I just tweeted that I was having a ‘rare moment of peace’ as the little one sleeps, and my two year old girl is at the childminder.

What does a mum of two do in a rare moment of peace, after a morning which consisted of a 6:30am wake-up, trying to get a two year old dressed (“NO TROUSERS, MUMMY!!!”) and both her and the now-weaned baby breakfasted and to the childminder by 9am? (phew!)

Make a cup of coffee, obviously. Sit staring into space for a while, while my brain rewires itself a little. Read Facebook and Twitter. Try not to think about the washing piles and state of the kitchen. Write a blog post. Contemplate watching coverage of the Thatcher funeral…ah wait, what?! Thatcher funeral?! Why am I not having a nap?! Where’s my bed?! Oh no now little one’s woken up.

Oh well, maybe we’ll watch the coverage together..and I’ll have another life-saving coffee.


I don’t want this to be a gushy ‘it’s so wonderful to be a Mum and aren’t I so lucky?’ post. It is wonderful, and the single most rewarding thing I’ve ever done. It’s also the hardest thing I’ve ever done, both physically and emotionally. At the end of a typical day, for example, my limbs ache as though I’ve been doing hard, physical exercise.

I’ve been reflecting recently on the phases my children have been through, and milestones they have reached. Some are major, such as my baby’s first tastes of solid food, or my 2 year old learning the concept of telling the time. Others are only small, for example my 2 year old has decided she no longer wants milk before bed.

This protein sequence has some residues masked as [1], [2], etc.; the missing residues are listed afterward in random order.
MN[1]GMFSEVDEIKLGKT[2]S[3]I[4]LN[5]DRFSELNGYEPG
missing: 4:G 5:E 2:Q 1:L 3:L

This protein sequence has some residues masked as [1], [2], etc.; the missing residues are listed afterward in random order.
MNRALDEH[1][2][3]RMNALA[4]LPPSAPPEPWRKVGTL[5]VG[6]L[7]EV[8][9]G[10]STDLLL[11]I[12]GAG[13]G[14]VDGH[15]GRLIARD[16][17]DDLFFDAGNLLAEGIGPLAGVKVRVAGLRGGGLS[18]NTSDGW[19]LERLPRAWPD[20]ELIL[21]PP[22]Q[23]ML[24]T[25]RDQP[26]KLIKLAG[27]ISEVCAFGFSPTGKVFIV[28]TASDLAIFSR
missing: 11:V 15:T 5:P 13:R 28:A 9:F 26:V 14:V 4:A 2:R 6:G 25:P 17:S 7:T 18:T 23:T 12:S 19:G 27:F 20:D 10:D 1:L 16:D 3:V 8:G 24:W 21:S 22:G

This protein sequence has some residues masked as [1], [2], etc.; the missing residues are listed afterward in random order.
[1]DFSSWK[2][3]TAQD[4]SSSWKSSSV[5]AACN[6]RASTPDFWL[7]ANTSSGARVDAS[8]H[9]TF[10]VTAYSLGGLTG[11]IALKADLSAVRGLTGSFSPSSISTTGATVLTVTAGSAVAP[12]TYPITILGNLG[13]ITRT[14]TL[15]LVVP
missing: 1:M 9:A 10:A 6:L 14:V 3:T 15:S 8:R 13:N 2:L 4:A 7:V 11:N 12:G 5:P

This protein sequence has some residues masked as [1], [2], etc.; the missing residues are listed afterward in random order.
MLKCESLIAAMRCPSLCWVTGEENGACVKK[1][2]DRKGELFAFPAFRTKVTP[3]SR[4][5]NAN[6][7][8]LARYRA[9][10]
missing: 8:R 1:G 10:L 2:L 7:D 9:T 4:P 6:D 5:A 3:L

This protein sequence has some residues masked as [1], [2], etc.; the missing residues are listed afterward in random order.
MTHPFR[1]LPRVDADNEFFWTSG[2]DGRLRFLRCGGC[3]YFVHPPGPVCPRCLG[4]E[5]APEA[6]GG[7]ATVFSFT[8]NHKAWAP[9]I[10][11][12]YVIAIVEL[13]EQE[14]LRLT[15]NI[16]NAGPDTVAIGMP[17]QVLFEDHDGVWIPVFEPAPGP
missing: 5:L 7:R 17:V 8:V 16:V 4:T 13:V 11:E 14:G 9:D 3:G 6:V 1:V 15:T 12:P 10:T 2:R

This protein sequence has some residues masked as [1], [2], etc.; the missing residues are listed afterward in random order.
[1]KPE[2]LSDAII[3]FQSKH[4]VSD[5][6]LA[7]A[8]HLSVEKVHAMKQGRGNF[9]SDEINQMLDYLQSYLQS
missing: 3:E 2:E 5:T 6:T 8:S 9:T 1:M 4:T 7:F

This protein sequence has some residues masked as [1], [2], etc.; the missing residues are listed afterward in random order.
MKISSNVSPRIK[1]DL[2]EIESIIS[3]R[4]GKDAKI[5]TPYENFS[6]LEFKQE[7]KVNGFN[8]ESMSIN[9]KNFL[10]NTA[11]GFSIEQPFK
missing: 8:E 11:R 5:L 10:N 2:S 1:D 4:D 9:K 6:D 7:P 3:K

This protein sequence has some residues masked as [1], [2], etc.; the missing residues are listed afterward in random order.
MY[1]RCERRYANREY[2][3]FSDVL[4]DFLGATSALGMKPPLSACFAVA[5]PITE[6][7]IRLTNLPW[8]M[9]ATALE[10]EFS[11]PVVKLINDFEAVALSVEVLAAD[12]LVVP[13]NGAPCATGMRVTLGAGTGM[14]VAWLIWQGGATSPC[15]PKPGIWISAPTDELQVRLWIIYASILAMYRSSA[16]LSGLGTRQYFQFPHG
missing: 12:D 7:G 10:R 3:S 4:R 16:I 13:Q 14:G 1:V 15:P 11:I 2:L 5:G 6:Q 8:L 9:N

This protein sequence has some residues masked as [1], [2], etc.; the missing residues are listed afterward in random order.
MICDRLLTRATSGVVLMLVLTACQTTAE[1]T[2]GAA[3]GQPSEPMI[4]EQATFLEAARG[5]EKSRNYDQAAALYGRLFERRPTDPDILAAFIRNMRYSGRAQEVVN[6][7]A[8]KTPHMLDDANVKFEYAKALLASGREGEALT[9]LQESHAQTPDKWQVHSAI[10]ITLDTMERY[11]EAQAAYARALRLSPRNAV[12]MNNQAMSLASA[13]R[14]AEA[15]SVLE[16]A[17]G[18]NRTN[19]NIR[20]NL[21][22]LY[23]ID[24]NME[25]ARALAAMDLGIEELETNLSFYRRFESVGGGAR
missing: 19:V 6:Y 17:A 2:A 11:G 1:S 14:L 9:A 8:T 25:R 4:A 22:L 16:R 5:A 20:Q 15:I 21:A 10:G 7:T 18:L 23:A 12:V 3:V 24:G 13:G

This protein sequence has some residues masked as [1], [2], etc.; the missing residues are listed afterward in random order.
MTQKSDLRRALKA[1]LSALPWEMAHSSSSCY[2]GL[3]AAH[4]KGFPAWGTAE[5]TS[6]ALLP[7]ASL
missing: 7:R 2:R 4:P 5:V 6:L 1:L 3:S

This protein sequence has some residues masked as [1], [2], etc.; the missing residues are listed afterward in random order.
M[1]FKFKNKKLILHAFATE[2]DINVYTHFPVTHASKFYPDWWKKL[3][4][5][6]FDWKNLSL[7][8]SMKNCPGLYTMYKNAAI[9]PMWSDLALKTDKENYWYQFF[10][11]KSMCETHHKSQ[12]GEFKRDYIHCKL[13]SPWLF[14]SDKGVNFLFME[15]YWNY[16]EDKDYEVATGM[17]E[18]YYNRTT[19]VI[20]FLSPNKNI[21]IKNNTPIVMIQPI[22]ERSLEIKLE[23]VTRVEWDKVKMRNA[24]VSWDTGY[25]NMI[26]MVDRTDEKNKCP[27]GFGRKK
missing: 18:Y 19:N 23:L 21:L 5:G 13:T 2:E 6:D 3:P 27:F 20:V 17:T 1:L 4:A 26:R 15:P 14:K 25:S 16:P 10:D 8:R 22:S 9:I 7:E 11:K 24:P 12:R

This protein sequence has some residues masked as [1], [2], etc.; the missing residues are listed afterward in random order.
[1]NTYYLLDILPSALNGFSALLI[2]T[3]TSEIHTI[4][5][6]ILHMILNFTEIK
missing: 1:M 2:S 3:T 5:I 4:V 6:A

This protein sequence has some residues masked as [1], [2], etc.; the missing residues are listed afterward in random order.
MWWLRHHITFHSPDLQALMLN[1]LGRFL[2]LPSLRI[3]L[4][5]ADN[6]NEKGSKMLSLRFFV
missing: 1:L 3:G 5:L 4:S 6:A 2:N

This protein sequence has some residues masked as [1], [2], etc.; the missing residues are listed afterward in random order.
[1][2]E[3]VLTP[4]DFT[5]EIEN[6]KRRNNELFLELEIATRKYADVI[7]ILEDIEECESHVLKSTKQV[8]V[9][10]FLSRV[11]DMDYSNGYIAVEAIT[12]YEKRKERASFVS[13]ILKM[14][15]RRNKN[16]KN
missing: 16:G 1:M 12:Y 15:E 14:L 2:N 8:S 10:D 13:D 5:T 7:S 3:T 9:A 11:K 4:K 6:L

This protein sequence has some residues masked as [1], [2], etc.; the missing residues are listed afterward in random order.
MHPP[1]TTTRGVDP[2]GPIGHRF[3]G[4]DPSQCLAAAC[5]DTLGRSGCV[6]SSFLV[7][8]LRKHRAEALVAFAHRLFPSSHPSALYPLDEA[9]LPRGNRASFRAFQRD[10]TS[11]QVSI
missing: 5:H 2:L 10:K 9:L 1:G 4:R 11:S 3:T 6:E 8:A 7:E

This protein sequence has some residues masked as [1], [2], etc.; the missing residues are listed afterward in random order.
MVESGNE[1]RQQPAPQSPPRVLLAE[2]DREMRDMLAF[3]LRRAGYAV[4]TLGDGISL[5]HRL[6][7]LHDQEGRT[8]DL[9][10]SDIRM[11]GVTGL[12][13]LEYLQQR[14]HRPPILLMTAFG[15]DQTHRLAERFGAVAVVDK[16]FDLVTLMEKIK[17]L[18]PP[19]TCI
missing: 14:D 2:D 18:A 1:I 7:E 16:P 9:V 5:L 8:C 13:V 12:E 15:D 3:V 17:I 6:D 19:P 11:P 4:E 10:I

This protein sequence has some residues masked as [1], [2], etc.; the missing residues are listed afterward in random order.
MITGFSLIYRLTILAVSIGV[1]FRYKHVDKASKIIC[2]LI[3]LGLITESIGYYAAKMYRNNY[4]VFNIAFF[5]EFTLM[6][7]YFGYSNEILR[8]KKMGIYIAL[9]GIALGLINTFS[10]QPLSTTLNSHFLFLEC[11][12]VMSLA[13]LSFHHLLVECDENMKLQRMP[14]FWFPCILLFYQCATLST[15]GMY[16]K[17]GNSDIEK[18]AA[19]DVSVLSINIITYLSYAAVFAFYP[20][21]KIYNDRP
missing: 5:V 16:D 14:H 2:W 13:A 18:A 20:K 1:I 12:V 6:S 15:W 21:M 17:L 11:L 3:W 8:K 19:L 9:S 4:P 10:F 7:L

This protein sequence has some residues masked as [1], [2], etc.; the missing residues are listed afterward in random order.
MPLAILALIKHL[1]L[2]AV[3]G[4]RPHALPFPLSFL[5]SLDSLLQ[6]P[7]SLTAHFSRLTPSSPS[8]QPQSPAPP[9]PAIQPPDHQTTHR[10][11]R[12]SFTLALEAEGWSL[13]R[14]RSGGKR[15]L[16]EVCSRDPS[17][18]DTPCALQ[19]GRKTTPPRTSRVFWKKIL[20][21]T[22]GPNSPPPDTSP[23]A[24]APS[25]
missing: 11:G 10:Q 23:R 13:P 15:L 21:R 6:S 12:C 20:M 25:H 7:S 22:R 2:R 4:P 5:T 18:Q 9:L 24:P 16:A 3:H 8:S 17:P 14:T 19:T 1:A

So much hardwork, worry, excitement, joy, guilt and a whole raft of other emotions has preceded each of these phases. Many sleepless nights of milk feeds preceded the baby-weaning (and agonising over which food to introduce first). Months of painstaking attempts at discipline have preceded the 2 year old’s first uttering of “I don’t draw on the walls, Mummy, it’s naughty” (excuse me while I faint).

I guess this is what makes it so rewarding- that, each time they reach a new milestone, you know that you’ve got them there. It’s ace.

A day at the spa: a review

Yesterday, I had the amazing good fortune to spend an entire day – yes that’s from 9am until actual tea time – at a local spa, whilst my partner looked after both children (he had a stunned look of residual terror on his face upon my return, but that’s another story..).